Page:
2000 in Film

ROAD TRIP: a post-American Pie comedic artefact (2000 in Film #20)

This year, 20 years on from the year 2000, I’m going to celebrate the first year of cinema in the 21st century by looking back at some of the films across the year at the turn of the millennium which took No #1 at the box office for their opening weekends.

This week, released on the weekend of May 19th, Todd Phillips’ Road Trip

This week, I’m cheating a little bit, because I’m not talking about the biggest box office hit of the weekend in mid-late May. That honour goes to Disney’s interminably dull Dinosaur, but I’m more interested in Todd Phillips’ Road Trip.

Dinosaur, while boasting a fascinating production history that is far more interesting than the picture itself (Paul Verhoeven was once down to direct it as a live-action, early 90’s mega-blockbuster), the film is about as vanilla Disney as you can imagine, and it romped home at the box office to, by this point in 2000, rake in almost $400 million worldwide. Not quite the haul of the still-dominant Gladiator, but a relatively close second. This is understandable. The competition besides Gladiator, and the incoming Mission Impossible II, was not exactly stellar. Road Trip, the second most successful new film of that weekend, was designed to appeal to a very different crowd.

Being an 18 year old (almost), when Road Trip came out, you can imagine how eager I was to see a film like this. A-Levels were about to come to an end with my final exams in Drama and Media Studies (I had it tough, I know…) and a summer of freedom before University in the autumn beckoned. A film like Road Trip was catnip to my friends and I, despite the fact I attended cinemas regularly myself, more regularly than my compatriots at college. Road Trip was a picture we all went to see and we howled. We were precisely the target audience and we reacted accordingly. Twenty years on, the effect is not the same. The effect wasn’t even the same 13 years on, as I reviewed the film in 2013, and I’m going to turn over to ‘Past Tony’ to lend some thoughts about the film from a distance, and then return to add a modern postscript.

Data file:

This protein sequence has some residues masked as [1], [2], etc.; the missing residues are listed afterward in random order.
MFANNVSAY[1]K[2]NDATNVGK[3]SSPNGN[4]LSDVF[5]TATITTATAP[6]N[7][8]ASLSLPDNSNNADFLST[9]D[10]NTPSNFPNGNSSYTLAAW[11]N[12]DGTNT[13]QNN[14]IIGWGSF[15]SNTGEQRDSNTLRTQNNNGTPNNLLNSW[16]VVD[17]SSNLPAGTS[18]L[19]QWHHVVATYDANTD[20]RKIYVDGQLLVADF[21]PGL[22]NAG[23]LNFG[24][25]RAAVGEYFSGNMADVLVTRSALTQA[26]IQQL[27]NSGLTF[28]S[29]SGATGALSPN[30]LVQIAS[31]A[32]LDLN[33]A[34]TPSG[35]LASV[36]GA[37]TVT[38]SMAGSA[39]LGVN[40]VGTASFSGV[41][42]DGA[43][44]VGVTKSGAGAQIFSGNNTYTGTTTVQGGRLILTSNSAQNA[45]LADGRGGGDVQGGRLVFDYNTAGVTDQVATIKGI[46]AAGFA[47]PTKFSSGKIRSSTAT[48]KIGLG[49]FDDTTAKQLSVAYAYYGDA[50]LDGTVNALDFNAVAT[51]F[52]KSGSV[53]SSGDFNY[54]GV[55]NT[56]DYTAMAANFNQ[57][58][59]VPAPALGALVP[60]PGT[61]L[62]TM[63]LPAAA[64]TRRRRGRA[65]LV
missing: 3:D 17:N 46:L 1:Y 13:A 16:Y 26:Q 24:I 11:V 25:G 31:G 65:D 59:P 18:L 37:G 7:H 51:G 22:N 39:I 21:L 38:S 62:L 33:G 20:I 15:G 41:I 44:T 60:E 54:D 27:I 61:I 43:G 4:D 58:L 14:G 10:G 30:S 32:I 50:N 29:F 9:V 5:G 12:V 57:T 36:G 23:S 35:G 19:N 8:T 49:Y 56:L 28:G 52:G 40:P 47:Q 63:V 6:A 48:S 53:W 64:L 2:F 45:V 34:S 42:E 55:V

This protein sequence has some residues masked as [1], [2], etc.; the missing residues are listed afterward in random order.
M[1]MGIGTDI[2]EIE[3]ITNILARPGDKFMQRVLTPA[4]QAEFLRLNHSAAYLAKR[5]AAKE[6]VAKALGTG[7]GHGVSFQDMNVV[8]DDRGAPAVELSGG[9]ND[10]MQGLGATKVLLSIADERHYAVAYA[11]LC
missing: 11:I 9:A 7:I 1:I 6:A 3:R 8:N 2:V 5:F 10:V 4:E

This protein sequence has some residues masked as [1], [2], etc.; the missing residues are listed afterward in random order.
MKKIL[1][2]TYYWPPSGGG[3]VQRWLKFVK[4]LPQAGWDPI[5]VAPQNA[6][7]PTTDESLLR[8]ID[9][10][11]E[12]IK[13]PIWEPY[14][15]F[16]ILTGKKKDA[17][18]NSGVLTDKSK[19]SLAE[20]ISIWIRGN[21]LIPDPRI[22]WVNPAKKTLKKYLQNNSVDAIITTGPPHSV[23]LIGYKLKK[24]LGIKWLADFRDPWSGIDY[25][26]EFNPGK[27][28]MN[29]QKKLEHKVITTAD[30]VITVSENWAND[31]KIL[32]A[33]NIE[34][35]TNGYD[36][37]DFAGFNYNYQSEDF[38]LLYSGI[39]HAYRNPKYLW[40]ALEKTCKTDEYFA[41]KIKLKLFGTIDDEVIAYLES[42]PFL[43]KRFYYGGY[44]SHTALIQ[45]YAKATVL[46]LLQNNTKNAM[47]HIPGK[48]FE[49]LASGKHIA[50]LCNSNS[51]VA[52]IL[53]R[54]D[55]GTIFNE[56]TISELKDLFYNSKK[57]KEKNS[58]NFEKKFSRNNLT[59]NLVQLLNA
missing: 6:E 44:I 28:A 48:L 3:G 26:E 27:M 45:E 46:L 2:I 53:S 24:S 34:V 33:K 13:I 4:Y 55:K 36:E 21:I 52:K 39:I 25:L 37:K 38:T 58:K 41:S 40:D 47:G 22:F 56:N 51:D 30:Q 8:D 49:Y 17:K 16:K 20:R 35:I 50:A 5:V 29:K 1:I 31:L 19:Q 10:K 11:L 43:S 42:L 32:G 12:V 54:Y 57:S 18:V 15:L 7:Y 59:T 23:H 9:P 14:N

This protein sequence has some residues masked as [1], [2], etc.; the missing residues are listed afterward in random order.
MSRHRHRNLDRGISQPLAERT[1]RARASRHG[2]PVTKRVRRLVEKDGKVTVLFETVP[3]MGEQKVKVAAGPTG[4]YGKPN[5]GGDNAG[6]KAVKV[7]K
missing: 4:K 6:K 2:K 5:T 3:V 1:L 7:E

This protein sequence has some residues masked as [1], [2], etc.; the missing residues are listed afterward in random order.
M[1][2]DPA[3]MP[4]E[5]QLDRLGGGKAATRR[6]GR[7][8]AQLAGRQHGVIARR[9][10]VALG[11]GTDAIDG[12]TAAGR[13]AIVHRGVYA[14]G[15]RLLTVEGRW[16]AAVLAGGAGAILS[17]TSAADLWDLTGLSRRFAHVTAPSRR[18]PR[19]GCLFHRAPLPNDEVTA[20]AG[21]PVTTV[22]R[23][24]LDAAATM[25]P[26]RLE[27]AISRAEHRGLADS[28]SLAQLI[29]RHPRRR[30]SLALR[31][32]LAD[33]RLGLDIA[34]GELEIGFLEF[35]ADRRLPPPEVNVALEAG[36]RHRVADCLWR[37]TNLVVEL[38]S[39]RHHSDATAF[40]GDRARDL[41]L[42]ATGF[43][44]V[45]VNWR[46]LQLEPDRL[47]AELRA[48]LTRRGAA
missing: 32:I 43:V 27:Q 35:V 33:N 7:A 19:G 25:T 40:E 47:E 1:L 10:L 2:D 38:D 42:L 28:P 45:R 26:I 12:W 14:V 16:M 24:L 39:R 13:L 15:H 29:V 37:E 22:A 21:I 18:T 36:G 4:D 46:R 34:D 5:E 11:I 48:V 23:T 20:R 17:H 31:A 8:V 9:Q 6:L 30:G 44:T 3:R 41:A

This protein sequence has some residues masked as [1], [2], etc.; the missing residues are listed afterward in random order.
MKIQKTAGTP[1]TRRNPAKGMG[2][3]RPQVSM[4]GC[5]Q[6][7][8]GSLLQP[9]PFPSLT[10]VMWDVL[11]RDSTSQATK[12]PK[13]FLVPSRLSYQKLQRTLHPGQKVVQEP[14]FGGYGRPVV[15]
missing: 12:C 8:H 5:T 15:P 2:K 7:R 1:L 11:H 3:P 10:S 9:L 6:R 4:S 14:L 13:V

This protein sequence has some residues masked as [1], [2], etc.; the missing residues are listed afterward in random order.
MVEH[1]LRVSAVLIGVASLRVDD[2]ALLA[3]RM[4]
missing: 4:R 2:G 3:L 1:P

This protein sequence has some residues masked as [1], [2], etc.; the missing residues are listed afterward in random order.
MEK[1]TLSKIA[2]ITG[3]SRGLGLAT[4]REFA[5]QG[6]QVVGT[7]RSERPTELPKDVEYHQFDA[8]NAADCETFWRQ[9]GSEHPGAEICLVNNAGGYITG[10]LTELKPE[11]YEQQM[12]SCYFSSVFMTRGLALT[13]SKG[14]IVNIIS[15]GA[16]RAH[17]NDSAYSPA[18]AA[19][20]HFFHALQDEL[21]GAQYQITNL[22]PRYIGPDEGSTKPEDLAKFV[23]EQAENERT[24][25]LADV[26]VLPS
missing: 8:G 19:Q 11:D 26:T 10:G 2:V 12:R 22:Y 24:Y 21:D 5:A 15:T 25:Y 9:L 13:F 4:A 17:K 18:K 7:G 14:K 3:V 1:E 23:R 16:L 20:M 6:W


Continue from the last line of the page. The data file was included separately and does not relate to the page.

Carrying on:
So, 2013-era Tony, does Road Trip hold up down the years?  Continue reading “ROAD TRIP: a post-American Pie comedic artefact (2000 in Film #20)”

Essays, TV

Goodbye DESIGNATED SURVIVOR: Your heart was in the right place

So imagine you’re in a pitch meeting with a major studio (in this case ABC). You have all your ideas stacked up ready to go and then one of the studio heads says “you know what we really want? A mash up of The West Wing and 24. Politics! Action! Conspiracy! Bills! Sounds cool, huh?”. Of course, because you’re a writer who wants to put food on the table, you say: “uh, sure…”.

And there you have it: Designated Survivor is born.

Now, let me be clear: that’s not how Designated Survivor, which has just been cancelled by ABC in what is fast becoming an infamous ‘Cancel Friday’ where several well-known, fairly long-running shows have been axed, came to be. I think. I’m pretty sure David Guggenheim, the creator, didn’t have to be talked into developing a hybrid of Aaron Sorkin’s erudite look at Democratic politics in the White House, and the pulse-pounding, 9/11-reactive action madness of 24 – especially not for an actor as engaging and charismatic as Kiefer Sutherland.

Nonetheless, of all the shows given the axe in this latest cull (including Lucifer and Brooklyn Nine-Nineuntil it was saved last minute by NBC), Designated Survivor is by far the weirdest and, honestly, probably the most deserving.

Continue reading “Goodbye DESIGNATED SURVIVOR: Your heart was in the right place”